Robotic Radical Cystectomy for Bladder Cancer: Current Perspectives - European Medical Journal

Robotic Radical Cystectomy for Bladder Cancer: Current Perspectives

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*Abdullah Erdem Canda,1 Mevlana Derya Balbay2

No potential conflict of interest.

EMJ Urol. ;1[1]:104-110. DOI/10.33590/emjurol/10310937.
Robotic radical cystectomy, bladder cancer, minimally invasive surgery, intracorporeal urinary diversion.

Each article is made available under the terms of the Creative Commons Attribution-Non Commercial 4.0 License.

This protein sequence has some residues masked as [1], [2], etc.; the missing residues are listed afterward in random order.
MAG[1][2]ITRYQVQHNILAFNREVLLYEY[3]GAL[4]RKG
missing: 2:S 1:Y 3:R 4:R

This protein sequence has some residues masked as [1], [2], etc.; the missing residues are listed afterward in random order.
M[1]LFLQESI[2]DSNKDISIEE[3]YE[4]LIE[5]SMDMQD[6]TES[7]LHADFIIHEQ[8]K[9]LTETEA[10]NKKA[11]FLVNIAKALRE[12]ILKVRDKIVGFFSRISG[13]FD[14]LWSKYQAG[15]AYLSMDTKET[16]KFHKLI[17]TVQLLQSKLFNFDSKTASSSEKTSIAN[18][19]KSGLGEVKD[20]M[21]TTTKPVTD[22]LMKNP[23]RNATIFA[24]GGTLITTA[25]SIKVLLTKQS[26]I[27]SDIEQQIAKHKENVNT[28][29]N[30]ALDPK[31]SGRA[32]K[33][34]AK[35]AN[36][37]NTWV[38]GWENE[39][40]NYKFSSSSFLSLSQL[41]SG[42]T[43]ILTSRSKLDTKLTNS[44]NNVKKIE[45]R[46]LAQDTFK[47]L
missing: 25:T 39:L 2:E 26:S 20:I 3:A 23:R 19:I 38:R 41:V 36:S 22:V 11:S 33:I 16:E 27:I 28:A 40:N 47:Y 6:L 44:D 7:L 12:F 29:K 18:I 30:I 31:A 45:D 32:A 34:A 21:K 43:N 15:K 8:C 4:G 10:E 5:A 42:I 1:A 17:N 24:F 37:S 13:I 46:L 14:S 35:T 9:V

The most effective local treatment of muscle invasive bladder cancer and non-invasive, high-grade bladder tumours that recur or progress despite intravesical therapies, is open radical cystectomy (RC), extended pelvic lymph node (LN) dissection with urinary diversion. Performing these complex procedures using pure laparoscopy is extremely difficult. On the other hand, the surgical robot has the advantage of enabling the console surgeon to perform complex procedures more easily, providing three-dimensional (3D) and magnified views, higher grades of wristed hand movements, and decreased hand tremor, while the fourth robotic arm offers additional assistance and tissue retraction which facilitates the learning curve. The number of centres performing robot-assisted radical cystectomy (RARC) is increasing. Although most of the centres perform extracorporeal urinary diversion following RARC, very few centres – including ours – have reported their outcomes on RARC with total intracorporeal urinary diversion. Some of the articles, comparing open RC versus RARC, have suggested similar outcomes in terms of operative time, mean LN yield, positive surgical margin (PSM) rates, and complication rates, whereas others have suggested decreased estimated blood loss, transfusion rate, complications, length of hospital stay, wound problems, time to flatus, and time to regular diet in the postoperative period in RARC patients. The surgical technique of total intracorporeal RARC with urinary diversions is still evolving, and these complex robotic procedures seem to be technically feasible with good intermediate-term oncologic results, acceptable morbidities, excellent short-term surgical and pathological outcomes, and satisfactory functional results.

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